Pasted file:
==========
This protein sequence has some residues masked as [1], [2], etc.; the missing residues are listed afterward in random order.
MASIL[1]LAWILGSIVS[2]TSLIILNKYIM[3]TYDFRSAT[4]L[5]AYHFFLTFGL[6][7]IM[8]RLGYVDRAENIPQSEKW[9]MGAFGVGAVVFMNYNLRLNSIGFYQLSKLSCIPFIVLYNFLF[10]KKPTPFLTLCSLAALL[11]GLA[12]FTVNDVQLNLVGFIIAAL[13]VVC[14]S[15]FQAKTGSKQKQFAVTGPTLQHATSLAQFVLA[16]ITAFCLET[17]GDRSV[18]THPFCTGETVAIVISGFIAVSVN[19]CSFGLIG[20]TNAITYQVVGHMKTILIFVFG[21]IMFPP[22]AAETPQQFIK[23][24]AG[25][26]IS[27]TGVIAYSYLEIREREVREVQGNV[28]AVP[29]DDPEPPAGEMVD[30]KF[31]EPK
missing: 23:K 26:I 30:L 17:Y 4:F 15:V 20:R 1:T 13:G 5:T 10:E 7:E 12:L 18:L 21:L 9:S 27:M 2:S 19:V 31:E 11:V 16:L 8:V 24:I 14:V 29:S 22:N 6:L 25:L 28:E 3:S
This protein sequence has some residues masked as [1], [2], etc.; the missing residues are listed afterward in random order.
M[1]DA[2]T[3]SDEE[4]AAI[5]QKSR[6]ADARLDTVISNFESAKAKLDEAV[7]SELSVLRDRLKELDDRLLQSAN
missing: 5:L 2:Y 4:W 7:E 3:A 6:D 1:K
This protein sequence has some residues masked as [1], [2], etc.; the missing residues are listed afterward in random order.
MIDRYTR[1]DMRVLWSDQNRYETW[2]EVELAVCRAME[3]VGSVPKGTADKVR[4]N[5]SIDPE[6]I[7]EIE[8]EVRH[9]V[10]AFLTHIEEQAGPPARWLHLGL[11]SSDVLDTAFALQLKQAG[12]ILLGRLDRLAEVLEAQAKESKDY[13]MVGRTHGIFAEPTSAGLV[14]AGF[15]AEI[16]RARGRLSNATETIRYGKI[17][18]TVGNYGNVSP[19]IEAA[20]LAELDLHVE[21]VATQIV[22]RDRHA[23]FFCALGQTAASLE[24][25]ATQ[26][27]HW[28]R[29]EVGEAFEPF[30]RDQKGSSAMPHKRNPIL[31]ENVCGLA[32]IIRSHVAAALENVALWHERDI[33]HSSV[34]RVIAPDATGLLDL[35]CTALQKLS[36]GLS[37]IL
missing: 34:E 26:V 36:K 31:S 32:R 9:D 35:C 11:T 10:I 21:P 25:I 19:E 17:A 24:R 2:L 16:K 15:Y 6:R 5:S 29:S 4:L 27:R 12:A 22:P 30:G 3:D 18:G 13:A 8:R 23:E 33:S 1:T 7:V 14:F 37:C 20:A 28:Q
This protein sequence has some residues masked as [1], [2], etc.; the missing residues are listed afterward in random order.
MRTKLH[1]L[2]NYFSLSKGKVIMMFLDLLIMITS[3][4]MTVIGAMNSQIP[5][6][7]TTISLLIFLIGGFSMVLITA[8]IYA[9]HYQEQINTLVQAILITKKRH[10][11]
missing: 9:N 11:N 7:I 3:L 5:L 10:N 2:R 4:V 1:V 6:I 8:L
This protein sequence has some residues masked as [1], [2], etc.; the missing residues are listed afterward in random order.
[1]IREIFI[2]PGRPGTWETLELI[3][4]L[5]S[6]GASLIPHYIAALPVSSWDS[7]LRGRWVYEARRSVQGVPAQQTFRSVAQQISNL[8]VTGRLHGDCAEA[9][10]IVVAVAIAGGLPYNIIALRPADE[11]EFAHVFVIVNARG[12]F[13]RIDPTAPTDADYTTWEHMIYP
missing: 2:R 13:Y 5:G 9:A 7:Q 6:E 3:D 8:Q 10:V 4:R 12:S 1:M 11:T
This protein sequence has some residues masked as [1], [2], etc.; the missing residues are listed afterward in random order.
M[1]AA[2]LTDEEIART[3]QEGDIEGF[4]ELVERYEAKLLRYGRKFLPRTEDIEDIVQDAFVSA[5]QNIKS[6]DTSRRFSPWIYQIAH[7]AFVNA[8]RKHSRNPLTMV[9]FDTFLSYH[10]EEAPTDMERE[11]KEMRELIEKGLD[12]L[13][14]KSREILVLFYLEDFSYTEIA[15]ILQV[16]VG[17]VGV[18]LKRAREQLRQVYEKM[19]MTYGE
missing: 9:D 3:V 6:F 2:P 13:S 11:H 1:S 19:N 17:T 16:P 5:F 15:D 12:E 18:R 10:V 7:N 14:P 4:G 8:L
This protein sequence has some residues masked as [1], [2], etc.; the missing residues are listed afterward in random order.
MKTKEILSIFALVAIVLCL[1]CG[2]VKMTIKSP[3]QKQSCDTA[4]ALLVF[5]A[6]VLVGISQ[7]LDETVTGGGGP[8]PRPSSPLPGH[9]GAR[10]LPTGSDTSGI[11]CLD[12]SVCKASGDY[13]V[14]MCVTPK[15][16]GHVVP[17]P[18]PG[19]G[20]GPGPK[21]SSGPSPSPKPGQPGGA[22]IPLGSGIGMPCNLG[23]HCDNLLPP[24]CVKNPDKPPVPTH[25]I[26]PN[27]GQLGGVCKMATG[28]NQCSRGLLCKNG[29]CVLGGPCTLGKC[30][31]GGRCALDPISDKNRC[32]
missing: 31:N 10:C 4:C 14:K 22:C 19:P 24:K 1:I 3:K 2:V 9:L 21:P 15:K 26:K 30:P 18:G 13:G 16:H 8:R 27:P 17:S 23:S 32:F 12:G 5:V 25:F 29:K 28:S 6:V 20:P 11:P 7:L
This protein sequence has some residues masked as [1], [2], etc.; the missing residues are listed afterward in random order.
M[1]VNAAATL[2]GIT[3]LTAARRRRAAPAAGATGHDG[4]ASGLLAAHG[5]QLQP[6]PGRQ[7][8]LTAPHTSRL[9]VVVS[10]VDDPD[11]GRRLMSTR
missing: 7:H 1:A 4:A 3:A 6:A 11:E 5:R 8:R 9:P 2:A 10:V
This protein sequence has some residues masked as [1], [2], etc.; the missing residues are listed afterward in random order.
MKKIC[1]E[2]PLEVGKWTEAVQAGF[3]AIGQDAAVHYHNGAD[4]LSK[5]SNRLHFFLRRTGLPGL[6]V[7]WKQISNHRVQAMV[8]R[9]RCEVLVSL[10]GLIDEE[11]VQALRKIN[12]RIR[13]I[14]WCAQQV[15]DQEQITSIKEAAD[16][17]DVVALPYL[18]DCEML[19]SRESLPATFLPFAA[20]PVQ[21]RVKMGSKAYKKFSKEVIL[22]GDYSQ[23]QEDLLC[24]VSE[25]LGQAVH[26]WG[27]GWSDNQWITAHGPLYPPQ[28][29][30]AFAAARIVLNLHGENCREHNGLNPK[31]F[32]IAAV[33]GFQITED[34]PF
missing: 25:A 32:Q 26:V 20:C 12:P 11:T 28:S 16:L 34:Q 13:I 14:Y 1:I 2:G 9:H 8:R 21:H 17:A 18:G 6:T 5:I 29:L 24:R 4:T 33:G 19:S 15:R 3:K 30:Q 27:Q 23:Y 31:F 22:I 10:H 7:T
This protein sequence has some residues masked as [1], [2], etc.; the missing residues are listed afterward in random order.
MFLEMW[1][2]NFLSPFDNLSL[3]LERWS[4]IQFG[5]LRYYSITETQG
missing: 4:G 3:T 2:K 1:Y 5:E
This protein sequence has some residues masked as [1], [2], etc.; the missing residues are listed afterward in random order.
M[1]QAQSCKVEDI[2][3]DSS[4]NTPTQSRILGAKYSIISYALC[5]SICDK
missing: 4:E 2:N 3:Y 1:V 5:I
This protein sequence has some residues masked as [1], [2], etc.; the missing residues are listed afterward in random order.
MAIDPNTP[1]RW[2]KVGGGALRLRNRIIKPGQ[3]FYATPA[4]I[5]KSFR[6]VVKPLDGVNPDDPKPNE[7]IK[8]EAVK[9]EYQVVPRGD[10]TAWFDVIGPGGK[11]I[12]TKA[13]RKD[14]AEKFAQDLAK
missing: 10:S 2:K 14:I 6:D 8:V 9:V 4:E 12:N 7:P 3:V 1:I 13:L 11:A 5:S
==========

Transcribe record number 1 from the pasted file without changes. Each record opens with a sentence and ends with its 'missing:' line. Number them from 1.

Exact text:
This protein sequence has some residues masked as [1], [2], etc.; the missing residues are listed afterward in random order.
MASIL[1]LAWILGSIVS[2]TSLIILNKYIM[3]TYDFRSAT[4]L[5]AYHFFLTFGL[6][7]IM[8]RLGYVDRAENIPQSEKW[9]MGAFGVGAVVFMNYNLRLNSIGFYQLSKLSCIPFIVLYNFLF[10]KKPTPFLTLCSLAALL[11]GLA[12]FTVNDVQLNLVGFIIAAL[13]VVC[14]S[15]FQAKTGSKQKQFAVTGPTLQHATSLAQFVLA[16]ITAFCLET[17]GDRSV[18]THPFCTGETVAIVISGFIAVSVN[19]CSFGLIG[20]TNAITYQVVGHMKTILIFVFG[21]IMFPP[22]AAETPQQFIK[23][24]AG[25][26]IS[27]TGVIAYSYLEIREREVREVQGNV[28]AVP[29]DDPEPPAGEMVD[30]KF[31]EPK
missing: 23:K 26:I 30:L 17:Y 4:F 15:V 20:R 1:T 13:G 5:T 10:E 7:E 12:L 18:L 21:L 9:S 27:M 2:S 19:V 31:E 11:V 16:L 8:V 24:I 14:V 29:S 22:N 6:L 25:L 28:E 3:S